Each input channel has three effects sends: one being post fade, two being switchable pre/post, and three is pre-fade. The third would normally be used for foldback purposes, and since you do not usually want the level of the input fader affecting the level of signal being sent to the headphones, prefade is preferable. I would have liked to see the third send also being switchable, since in a mix you do want to see the level of the signal being sent to the effects units determined by the level of the input fader, otherwise, even with a fader down, a signal may still be returned via the master returns. This latter point assumes that in a mixdown situation, you will require more than the first two sends; certainly I always seem to.

The effects are returned via two inputs in the master output section, and are each routable to any of the output sections and pannable left and right. There are only two returns (as against three sends) because one of the sends is (as I have said) usually used for foldback, which requires no return. Cost considerations aside though, it would have been nice to see a third return input provided, or at very least, the two existing returns made stereo. At present, if a stereo reverb is used, the left hand signal utilises one of the returns, and the right hand signal the other, thus leaving no more returns for any effects which might be driven from the remaining two sends.

RSD no doubt, would argue that these can be returned via spare input channels; this method would provide the additional bonus of being able to EQ the returning signal. If you are using all 16 tracks to record on, however, there are no spare input channels. RSD have provided additional modules, each containing four input channels, and the purchase of one of these would provide four more returns, but this, of course, pushes the cost up, and for most of the time the spare inputs are not required. Incidentally, having bought an addon unit, I was surprised to find that the connections consisted not of a simple slot-in connector, but some 30 wires which had to be soldered onto the adjoining circuit board. Come on RSD. You can do better than that!

The remaining features on each input channel are fairly standard. At the top is the gain control, affecting not only mic and line input level (dictated by a button), but also input level during remix, handy if you have under-recorded the signal. A solo button allows you to isolate any channel by muting all the others, in order to check EQ perhaps during a mix, although I have found this of limited use, partly because there seems to be a lot of distorted bleed through from other channels, particularly the percussive ones, and partly because when I mix, I monitor off-tape, and the solo button has no effect.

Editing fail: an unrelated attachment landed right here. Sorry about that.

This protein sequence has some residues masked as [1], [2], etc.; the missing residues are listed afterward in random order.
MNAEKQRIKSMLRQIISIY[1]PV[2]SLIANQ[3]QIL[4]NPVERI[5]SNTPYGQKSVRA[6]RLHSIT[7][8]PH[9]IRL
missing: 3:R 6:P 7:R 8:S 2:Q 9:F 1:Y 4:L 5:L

What is handy, however, is the overload LED at the base of each input channel, giving warning of approaching distortion before it occurs. Incoming signals though, might still be too strong, even with the gain control set at minimum. There is in case of this, a pad switch which attenuates the signal by 20dB, and should prove sufficient for every eventuality.

I have already mentioned the solo facility on the input channels. In addition, each output channel has a solo button, as well as all three auxiliary sends. On the send used for the foldback, I find this invaluable, enabling me to hear the signal being sent to the headphones over the monitors. I can set up a good fold-back mix in seconds, with precise adjustment being possible. Any time a signal is being solo'ed, a light above the Aux 3 master send control indicates that the desk is in this mode. If no signal is present over the monitors, and the solo light is on, you are probably soloing a channel with nothing recorded on it!

There are two ways of sending a signal to the master recorder. The first is via the main outputs, calibrated at +4dB and with Cannon (XLR) connections. The second is via a pair of sockets marked '2T OUT' which is set at -10dB, and suitable for budget recorders. The master recorder can be returned via the two sockets marked '2T IN', accessible by pressing the appropriate button, allowing off-tape monitoring.

So much for the main features of the mixing desk. Now for a few small points. I'd have liked to see some sort of plastic strip, immediately below the faders, enabling channel identification during recording and mix-down. Using a chinagraph pencil is unsatisfactory in as much as the screenprinted lettering on the desk itself will stand only so much cleaning before it fades away forever.

On a different tack, although each of the control knobs on the desk is colour-coded, allowing easy function identification, the coloured plastic inserts in the top of the knobs are sometimes loose. At best they revolve, making zeroing of any particular control confusing; at worst they get lost altogether, defeating their purpose. On the positive side, I liked the 1kHz test tone built into the desk, making recorder-mixer lining up easy. I also liked the substitution of bargraph-type LED columns for the conventional VU meters. Why though they chose to calibrate them as VUs rather than PPMs, which are so much easier to read, is beyond me.

Finally, at least as far as the desk is concerned, two points which I regard as important. The first, concerns the absence of any channel muting button, alas all too common on smaller mixers nowadays. It is just not good enough to expect the user to try and mute the signal by releasing the channel routing buttons. Although in theory, this means that the signal is silenced simply by not being routed to any output group, in practice, any effects send on the channel remains operative. If on a quiet recording passage, you try to stifle a cough by releasing the routing button, you are apt to find the offending sound coming through over the reverb. Highly annoying!

Patching